One of the best decisions for Season 2 was having Fitz injured, utterly broken, and struggling to make himself of use to his team. Not only did this turn his character completely upside down and open up several new directions for him, but it led to the heartbreaking discovery that Simmons had left him during the hiatus and he had only been hallucinating her.

Somehow, Fitz and Simmons' interactions throughout Season 2 would continue to be a constant source for raw emotion and drama, but without ever becoming overbearing.
  • And Skye. What can I possibly say about Skye? I'm not quite ready to proclaim her as the most-improved character in the show, but I do have to give credit where credit is due. Writers Jed Whedon and Maurissa Tancharoen clearly had an endgame for her in mind all along. . .it just took a little while to finally get there.
And boy, did it take its time.

In the early going, the show managed to simultaneously insult our intelligence and waste valuable time by having Skye waver over her true loyalties (no, writers, Skye is clearly not actually a double-agent for an anonymous hacker group that we will soon never hear about again). After the team finally got around to trusting her, we then had to accept that becoming a SHIELD agent was now her life-long dream. Once that happened, the HYDRA reveal had taken place, the season ended, and the hiatus provided a fully-welcomed excuse to jump ahead to Skye already being a badass spy under the tutelage of Agent May.

All of a sudden, the writers seemed confident enough to kick-start her path to becoming a superhero. Previous hints about her past were expanded upon with the introduction of her mysterious father (a delightfully hammy, yet sinister performance by Kyle MacLachlan), the previously-indecipherable Raina was wisely folded into that subplot, Coulson's Kree-related issues turned out to be directly connected to the search for the hidden alien city, and it all led to one hell of a memorable mid-season finale.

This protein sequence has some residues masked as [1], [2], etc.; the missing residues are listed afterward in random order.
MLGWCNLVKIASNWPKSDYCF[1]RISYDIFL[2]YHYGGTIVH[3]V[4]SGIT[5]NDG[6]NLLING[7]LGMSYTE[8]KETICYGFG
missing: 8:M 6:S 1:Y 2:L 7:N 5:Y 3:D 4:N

2) Creating Overarching Narratives.

Of course, in order to get to that very satisfying winter finale and witness 'Skye' turn into 'Quake' before our very eyes, the show had some serious heavy-lifting to do first. At the top of the list was the task of creating some sort of long-term storytelling that would provide some structure for the season.

The Inhumans plotline ended up being the pivotal event that Season 2 would revolve around, but Season 1 had been doing nothing but sitting still and treading water until it caught up with The Winter Soldier. It turns out that the threat of HYDRA was exactly what the show needed to make it to the finish line and redeem its much-maligned rookie season.

One of the biggest hindrances to establishing an overarching plotline right from the get-go was the fact that there were just so many episodes to get through. This meant that there were plenty of episodes that, in the hands of untested and unproven writers, would inevitably lead to filler, inconsequential episodes, and aimless wheel-spinning.

Unfortunately, this led to entire handfuls of episodes early on that are totally dispensable and utterly meaningless in the grand scheme of things, and I can't think of something more damning to a television show than a criticism like that.

Again, this was clearly a direct result of the writers being forced to wait until the Captain America sequel came out before they could reveal the presence of the HYDRA infestation. . .but that's still no excuse for not being able to make the earlier episodes more engaging and more necessary, at the very least on a character-development level.

Thankfully, the HYDRA plot twist managed to shake up the status quo so much that it led to a frantic and thrilling finish to the first season, with enough material and momentum left over to hit the ground running in Season 2.

But the showrunners weren't simply content to milk the exact same plot thread for all it was worth. . .to their credit, they took the initiative and managed to intricately weave a couple of new HYDRA villains into the mix, several new supporting cast members that injected TONS of energy and charisma into the proceedings, and the beginnings of an Inhumans narrative that would pay off brilliantly by the middle of the season.